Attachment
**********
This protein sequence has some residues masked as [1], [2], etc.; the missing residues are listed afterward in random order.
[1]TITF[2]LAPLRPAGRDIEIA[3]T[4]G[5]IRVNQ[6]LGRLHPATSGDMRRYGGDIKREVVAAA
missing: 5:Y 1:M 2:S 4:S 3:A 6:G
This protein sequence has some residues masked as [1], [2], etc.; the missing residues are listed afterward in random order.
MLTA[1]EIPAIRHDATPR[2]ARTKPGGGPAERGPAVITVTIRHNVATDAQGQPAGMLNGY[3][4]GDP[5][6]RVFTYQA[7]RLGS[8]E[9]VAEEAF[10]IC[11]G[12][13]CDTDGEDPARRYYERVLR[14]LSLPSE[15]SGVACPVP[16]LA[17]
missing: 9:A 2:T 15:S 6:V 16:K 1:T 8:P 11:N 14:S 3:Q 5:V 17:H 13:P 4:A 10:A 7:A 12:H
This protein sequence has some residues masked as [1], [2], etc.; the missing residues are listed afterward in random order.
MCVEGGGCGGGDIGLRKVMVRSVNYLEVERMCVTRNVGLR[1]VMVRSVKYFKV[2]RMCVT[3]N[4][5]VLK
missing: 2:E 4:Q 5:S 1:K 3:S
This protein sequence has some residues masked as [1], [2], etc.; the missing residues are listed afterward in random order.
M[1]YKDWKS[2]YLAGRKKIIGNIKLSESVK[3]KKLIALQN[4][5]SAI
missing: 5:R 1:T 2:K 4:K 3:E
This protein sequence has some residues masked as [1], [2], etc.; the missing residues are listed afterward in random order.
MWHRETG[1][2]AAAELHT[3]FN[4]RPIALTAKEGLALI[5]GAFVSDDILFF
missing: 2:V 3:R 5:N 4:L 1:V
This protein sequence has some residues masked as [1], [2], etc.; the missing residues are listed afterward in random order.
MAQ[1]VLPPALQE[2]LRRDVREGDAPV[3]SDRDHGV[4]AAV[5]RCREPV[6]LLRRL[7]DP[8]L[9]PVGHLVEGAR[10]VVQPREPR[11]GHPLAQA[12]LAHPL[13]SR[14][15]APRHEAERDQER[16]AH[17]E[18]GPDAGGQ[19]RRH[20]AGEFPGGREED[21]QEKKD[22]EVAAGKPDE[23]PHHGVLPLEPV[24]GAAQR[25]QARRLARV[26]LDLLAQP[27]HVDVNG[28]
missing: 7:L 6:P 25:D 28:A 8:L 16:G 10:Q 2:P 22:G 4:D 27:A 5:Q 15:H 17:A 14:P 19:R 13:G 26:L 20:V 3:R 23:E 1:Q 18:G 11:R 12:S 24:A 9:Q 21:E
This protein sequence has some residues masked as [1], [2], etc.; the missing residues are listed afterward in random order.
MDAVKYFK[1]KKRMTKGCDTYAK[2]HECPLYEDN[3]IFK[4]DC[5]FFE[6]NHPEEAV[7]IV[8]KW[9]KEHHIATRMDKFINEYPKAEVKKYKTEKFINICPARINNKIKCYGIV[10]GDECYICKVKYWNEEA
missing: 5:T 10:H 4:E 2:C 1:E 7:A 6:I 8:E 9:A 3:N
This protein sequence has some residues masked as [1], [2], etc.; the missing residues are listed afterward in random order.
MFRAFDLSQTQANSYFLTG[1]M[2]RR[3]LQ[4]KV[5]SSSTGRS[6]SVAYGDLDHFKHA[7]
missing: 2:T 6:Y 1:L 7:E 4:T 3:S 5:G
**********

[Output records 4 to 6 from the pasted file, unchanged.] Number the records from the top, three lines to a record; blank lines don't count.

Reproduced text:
This protein sequence has some residues masked as [1], [2], etc.; the missing residues are listed afterward in random order.
M[1]YKDWKS[2]YLAGRKKIIGNIKLSESVK[3]KKLIALQN[4][5]SAI
missing: 5:R 1:T 2:K 4:K 3:E
This protein sequence has some residues masked as [1], [2], etc.; the missing residues are listed afterward in random order.
MWHRETG[1][2]AAAELHT[3]FN[4]RPIALTAKEGLALI[5]GAFVSDDILFF
missing: 2:V 3:R 5:N 4:L 1:V
This protein sequence has some residues masked as [1], [2], etc.; the missing residues are listed afterward in random order.
MAQ[1]VLPPALQE[2]LRRDVREGDAPV[3]SDRDHGV[4]AAV[5]RCREPV[6]LLRRL[7]DP[8]L[9]PVGHLVEGAR[10]VVQPREPR[11]GHPLAQA[12]LAHPL[13]SR[14][15]APRHEAERDQER[16]AH[17]E[18]GPDAGGQ[19]RRH[20]AGEFPGGREED[21]QEKKD[22]EVAAGKPDE[23]PHHGVLPLEPV[24]GAAQR[25]QARRLARV[26]LDLLAQP[27]HVDVNG[28]
missing: 7:L 6:P 25:D 28:A 8:L 16:G 10:Q 2:P 22:G 4:D 27:A 5:Q 15:H 17:A 14:P 19:R 13:G 26:L 20:V 3:R 23:E 1:Q 18:G 11:R 12:S 24:A 9:Q 21:E